I’m back in Austin from San Francisco (I will be posting all about the trip, but not today). I literally just arrived (driving 14 hours on Saturday, sleeping, then starting again at noon yesterday and ending now). Normally I would just go to bed and blog whenever I get up, but I was checking my e-mail at a red light on the way home and after reading a comment I decided that I had to get this off my chest before going to be for what I can only assume will be a very long time.
The comment said “Oh Ragen I adore you. Of course we’ll never change things but I think I speak for everyone when I say how much we appreciate that you try”.
She started off well (from my, admittedly biased, perspective) but then took a wrong turn at Albuquerque. This is the second comment that said something like this that I’ve received in the last few days and I’ll admit that the first thing I thought when I saw each of them was “haven’t you seen Newsies?” Seriously though, I know that both of these commenters had the best of intentions, but I really struggled with the comments.
I think part of it is because of my business history. In my consulting career I did a fair amount of turnaround (going into a business that is failing and attempting to turn it around and make it succeed). This often presents as a near impossible task. Once the turnaround team decided that a business was salvageable we did a lot of analysis, change implementation, change management, planning, goal setting etc. in order to succeed. You know what we never did? If you guessed “say that the task was impossible” give yourself 5 points (or a cookie, your choice). Because there’s nothing to be gained by predicting failure except feeling better about failing which nobody on any turnaround team I’ve ever been on was interested in.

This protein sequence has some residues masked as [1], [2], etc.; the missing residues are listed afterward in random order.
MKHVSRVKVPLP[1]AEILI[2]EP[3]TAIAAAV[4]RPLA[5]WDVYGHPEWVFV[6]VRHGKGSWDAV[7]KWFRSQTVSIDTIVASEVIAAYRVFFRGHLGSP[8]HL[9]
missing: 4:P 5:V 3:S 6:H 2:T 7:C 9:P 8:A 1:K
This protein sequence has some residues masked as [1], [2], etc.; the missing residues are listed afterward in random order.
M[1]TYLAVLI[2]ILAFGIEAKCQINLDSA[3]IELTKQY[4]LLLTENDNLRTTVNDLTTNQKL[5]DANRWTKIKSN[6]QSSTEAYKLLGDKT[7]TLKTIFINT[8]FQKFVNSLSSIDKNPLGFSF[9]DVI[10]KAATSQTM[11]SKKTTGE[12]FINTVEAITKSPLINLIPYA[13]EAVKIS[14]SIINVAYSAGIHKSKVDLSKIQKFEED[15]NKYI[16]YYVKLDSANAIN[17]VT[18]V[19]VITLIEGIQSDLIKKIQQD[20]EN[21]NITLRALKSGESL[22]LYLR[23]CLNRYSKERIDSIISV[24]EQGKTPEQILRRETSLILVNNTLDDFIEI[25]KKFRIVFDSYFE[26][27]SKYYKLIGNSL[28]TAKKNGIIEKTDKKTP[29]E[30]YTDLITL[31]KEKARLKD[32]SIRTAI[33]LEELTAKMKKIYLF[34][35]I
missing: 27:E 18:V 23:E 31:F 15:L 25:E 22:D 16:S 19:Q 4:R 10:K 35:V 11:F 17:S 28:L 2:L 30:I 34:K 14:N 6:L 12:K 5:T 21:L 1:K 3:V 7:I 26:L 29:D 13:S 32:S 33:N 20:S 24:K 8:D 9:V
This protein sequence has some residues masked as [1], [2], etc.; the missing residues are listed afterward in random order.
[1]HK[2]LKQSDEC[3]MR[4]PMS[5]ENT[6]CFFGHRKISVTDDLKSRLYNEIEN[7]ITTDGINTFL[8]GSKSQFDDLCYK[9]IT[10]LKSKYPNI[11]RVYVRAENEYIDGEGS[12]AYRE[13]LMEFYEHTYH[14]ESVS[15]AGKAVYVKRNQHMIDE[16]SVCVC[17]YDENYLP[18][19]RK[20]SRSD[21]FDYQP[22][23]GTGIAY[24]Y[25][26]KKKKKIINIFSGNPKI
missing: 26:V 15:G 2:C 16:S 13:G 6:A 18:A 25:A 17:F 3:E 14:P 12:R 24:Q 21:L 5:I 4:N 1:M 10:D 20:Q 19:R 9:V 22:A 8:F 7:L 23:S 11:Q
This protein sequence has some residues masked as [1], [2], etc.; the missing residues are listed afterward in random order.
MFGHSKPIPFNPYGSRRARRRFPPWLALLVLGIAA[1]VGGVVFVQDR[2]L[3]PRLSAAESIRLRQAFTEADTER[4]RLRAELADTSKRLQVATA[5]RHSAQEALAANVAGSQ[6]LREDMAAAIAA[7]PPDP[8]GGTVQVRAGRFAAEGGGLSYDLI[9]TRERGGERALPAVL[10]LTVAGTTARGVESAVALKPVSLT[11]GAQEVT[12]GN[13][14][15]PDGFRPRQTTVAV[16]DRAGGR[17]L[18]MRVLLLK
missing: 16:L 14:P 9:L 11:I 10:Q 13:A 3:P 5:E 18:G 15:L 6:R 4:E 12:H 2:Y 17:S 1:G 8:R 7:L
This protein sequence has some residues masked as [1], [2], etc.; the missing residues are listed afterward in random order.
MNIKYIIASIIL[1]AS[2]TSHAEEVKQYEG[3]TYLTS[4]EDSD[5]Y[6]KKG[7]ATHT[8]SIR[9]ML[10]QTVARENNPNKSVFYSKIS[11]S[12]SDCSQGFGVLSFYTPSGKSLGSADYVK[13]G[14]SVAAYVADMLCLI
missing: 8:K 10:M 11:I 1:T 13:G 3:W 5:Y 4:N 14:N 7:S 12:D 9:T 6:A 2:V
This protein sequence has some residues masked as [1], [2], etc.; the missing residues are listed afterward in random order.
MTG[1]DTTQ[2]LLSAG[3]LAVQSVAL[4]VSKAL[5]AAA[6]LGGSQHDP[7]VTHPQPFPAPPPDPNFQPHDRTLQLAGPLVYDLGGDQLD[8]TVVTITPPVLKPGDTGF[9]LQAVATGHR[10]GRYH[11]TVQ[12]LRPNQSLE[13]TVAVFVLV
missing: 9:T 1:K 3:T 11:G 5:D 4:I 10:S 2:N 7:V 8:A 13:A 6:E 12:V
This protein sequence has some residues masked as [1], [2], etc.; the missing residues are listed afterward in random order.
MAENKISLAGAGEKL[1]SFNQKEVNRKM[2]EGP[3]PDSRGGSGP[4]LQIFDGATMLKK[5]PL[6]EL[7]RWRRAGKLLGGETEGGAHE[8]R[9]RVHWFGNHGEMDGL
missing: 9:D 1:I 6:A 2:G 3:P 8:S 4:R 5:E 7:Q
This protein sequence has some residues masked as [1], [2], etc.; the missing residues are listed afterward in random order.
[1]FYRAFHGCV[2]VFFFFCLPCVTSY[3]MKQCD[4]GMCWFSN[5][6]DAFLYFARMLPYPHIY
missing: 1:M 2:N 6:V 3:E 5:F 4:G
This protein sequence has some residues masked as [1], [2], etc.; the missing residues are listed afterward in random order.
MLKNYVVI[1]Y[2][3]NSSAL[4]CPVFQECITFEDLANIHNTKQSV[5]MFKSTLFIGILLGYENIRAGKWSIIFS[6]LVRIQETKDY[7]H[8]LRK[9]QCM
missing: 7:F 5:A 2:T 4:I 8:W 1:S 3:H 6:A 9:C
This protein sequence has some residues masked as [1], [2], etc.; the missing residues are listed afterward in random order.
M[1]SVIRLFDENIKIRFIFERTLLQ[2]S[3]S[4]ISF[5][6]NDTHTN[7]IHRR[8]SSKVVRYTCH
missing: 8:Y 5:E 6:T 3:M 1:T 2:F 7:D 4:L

So that’s where most of my initial reaction to the comment came from, but there’s another layer. And that is the fact that for me there is no alternative than to try to change the status quo. The more I see fat people stereotyped, recieving subpar or no medical treatment, being made to pay higher insurance premiums, having people claim that our body size constitutes a disease diagnosis or proof of a mental illness (more on that tomorrow) etc. the more it reinforces to me that this is a civil rights movement. And it doesn’t matter if it’s a fat person who is happy with their body and size or a fat person who wants to change their size and/or shape. We all deserve respect in the bodies that we live in right now and that doesn’t change even if our body size does. I absolutely believe that we’ll see substantive change in my lifetime, but even if I didn’t believe that I would continue what I’m doing because when it comes to fighting for civil rights, the odds just don’t matter and history is on our side. People can say “that’s reality, deal with it fatty”, but we know better than that.
I was originally planning to re-post last years Halloween post and fortuitously it turns out that last year’s Halloween blog is highly applicable to today’s topic so here it is:
Fair warning – this starts and ends with Halloween but the middle bits strayed a little…
I was shopping for Halloween Costumes yesterday. There was one that said “One Size Fits Most”. In small print it said that it fit women’s sizes up to 14.
That really made me think. Every time I turn around, I hear that 60+% of Americans are overweight or obese, so shouldn’ t the tag read “One Size Fits Less than One Third”.